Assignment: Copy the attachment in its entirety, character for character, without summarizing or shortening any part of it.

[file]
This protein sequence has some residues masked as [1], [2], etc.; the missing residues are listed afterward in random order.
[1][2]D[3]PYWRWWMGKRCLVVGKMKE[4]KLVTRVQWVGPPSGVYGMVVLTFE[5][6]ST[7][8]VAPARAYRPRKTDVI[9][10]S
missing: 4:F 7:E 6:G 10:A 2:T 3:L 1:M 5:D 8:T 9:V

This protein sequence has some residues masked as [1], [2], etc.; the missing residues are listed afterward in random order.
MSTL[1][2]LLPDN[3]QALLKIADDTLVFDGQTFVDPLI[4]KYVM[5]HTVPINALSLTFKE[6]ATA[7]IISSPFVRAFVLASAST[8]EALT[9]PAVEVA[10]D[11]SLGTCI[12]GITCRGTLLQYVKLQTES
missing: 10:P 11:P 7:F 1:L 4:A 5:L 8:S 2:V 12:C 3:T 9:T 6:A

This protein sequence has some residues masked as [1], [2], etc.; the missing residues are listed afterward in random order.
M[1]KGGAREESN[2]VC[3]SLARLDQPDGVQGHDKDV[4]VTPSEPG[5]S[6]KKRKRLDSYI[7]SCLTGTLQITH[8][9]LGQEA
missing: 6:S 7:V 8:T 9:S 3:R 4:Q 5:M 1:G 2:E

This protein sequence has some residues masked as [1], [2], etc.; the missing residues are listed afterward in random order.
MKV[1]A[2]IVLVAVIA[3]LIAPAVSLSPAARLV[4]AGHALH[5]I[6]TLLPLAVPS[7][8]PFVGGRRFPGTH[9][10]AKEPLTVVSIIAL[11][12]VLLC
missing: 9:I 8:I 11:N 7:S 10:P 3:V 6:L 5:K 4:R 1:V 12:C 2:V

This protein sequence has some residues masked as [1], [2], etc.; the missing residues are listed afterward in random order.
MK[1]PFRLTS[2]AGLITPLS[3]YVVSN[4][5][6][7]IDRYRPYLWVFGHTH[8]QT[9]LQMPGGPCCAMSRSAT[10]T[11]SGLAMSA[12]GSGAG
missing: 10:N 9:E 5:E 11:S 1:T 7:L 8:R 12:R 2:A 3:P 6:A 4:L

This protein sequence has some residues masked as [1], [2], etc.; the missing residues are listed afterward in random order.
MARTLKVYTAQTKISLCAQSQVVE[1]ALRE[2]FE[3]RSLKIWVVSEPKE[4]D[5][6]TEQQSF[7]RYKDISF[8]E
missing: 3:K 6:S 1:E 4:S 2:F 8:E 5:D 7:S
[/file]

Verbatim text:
This protein sequence has some residues masked as [1], [2], etc.; the missing residues are listed afterward in random order.
[1][2]D[3]PYWRWWMGKRCLVVGKMKE[4]KLVTRVQWVGPPSGVYGMVVLTFE[5][6]ST[7][8]VAPARAYRPRKTDVI[9][10]S
missing: 4:F 7:E 6:G 10:A 2:T 3:L 1:M 5:D 8:T 9:V

This protein sequence has some residues masked as [1], [2], etc.; the missing residues are listed afterward in random order.
MSTL[1][2]LLPDN[3]QALLKIADDTLVFDGQTFVDPLI[4]KYVM[5]HTVPINALSLTFKE[6]ATA[7]IISSPFVRAFVLASAST[8]EALT[9]PAVEVA[10]D[11]SLGTCI[12]GITCRGTLLQYVKLQTES
missing: 10:P 11:P 7:F 1:L 4:A 5:L 8:S 2:V 12:C 3:T 9:T 6:A

This protein sequence has some residues masked as [1], [2], etc.; the missing residues are listed afterward in random order.
M[1]KGGAREESN[2]VC[3]SLARLDQPDGVQGHDKDV[4]VTPSEPG[5]S[6]KKRKRLDSYI[7]SCLTGTLQITH[8][9]LGQEA
missing: 6:S 7:V 8:T 9:S 3:R 4:Q 5:M 1:G 2:E

This protein sequence has some residues masked as [1], [2], etc.; the missing residues are listed afterward in random order.
MKV[1]A[2]IVLVAVIA[3]LIAPAVSLSPAARLV[4]AGHALH[5]I[6]TLLPLAVPS[7][8]PFVGGRRFPGTH[9][10]AKEPLTVVSIIAL[11][12]VLLC
missing: 9:I 8:I 11:N 7:S 10:P 3:V 6:L 5:K 4:R 1:V 12:C 2:V

This protein sequence has some residues masked as [1], [2], etc.; the missing residues are listed afterward in random order.
MK[1]PFRLTS[2]AGLITPLS[3]YVVSN[4][5][6][7]IDRYRPYLWVFGHTH[8]QT[9]LQMPGGPCCAMSRSAT[10]T[11]SGLAMSA[12]GSGAG
missing: 10:N 9:E 5:E 11:S 1:T 7:L 8:R 12:R 2:A 3:P 6:A 4:L

This protein sequence has some residues masked as [1], [2], etc.; the missing residues are listed afterward in random order.
MARTLKVYTAQTKISLCAQSQVVE[1]ALRE[2]FE[3]RSLKIWVVSEPKE[4]D[5][6]TEQQSF[7]RYKDISF[8]E
missing: 3:K 6:S 1:E 4:S 2:F 8:E 5:D 7:S